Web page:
# Gross Profit Ratio

Also known as Gross Profit Margin ratio, **it establishes a relationship between gross profit earned and net revenue generated from operations (net sales)**. Gross profit ratio is a profitability ratio which is expressed as a percentage hence it is multiplied by 100.

Net sales consider both Cash and Credit Sales, on the other hand, gross profit is calculated as Net Sales *minus* COGS. Gross profit ratio **helps to ascertain optimum selling prices** and improve the efficiency of trading activities.

It also helps find out the lowest selling price of goods per unit to an extent that the business will not suffer a loss.

## Formula to Calculate Gross Profit Ratio

Note – It is represented as a percentage so it is multiplied by 100.

**Gross Profit** = Net Sales – **COGS**

**COGS** = Opening Stock + Purchases + Direct Expenses* – **Closing Stock**

*Only used if they are specifically provided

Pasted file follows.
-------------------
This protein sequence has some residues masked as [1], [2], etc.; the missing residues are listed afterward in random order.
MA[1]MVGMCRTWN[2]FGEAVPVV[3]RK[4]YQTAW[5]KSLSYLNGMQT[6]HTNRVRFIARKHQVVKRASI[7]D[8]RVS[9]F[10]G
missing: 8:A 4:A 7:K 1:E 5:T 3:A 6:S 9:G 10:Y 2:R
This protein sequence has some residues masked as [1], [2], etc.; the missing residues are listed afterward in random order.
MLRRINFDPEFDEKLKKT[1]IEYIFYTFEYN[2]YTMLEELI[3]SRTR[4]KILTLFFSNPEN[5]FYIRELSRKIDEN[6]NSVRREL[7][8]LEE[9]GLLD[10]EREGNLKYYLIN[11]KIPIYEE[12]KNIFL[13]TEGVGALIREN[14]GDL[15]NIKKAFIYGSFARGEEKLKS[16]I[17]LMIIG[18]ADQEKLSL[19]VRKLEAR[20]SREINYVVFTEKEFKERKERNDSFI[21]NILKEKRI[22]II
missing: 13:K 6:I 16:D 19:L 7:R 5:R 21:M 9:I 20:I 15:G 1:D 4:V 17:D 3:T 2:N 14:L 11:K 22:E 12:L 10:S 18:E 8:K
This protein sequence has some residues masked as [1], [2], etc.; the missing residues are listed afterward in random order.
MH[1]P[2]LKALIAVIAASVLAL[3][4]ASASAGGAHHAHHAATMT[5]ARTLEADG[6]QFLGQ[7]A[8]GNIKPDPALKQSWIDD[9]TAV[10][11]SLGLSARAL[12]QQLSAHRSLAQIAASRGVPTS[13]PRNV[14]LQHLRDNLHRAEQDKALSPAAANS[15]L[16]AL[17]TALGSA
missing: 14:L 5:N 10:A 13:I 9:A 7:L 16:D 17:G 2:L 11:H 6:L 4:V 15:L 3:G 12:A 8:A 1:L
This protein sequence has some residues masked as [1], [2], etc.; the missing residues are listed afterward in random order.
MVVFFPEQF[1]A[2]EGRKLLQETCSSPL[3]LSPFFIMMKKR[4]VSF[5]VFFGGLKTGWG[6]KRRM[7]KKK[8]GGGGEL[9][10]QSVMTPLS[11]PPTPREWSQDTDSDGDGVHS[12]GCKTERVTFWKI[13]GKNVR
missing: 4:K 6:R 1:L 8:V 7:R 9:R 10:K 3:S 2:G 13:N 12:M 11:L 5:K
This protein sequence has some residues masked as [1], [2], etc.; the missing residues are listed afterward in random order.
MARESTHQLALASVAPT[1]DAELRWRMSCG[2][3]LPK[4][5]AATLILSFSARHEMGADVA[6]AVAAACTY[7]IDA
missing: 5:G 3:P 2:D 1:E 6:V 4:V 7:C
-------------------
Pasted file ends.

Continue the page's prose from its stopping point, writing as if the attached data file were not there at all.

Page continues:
**Net Sales** = Cash Sales + Credit Sales – Sales Returns

## Example

Ques. Calculate GP ratio from the below information

Sales | 7,00,000 |

Sales Returns |
1,00,000 |

Cost of Goods Sold | 3,00,000 |

Gross Profit Ratio = (Gross Profit/Net Sales)*100

**Net Sales** = Sales – Returns

7,00,000 – 1,00,000

= 6,00,000

**Gross Profit** = Net Sales – COGS

6,00,000 – 3,00,000

= 3,00,000

GP Ratio = (3,00,000/6,00,000)*100

= 50%

This means that for every 1 unit of net sales the company earns 50% as gross profit. Alternatively, the company has a gross profit margin of 50%, i.e. 0.50 unit of gross profit for every 1 unit of revenue generated from operations.

## High and Low Gross Profit Ratio

A business is rarely judged by its Gross Profit ratio, it is only a mild indicator of the overall profitability of the company.

**High** – A high ratio may indicate high net sales with a constant cost of goods sold or it may indicate a reduced COGS with constant net sales.

**Low** – A low ratio may indicate low net sales with a constant cost of goods sold or it may also indicate an increased COGS with constant net sales.

>Read **Net Profit Ratio**

For Accounting Practice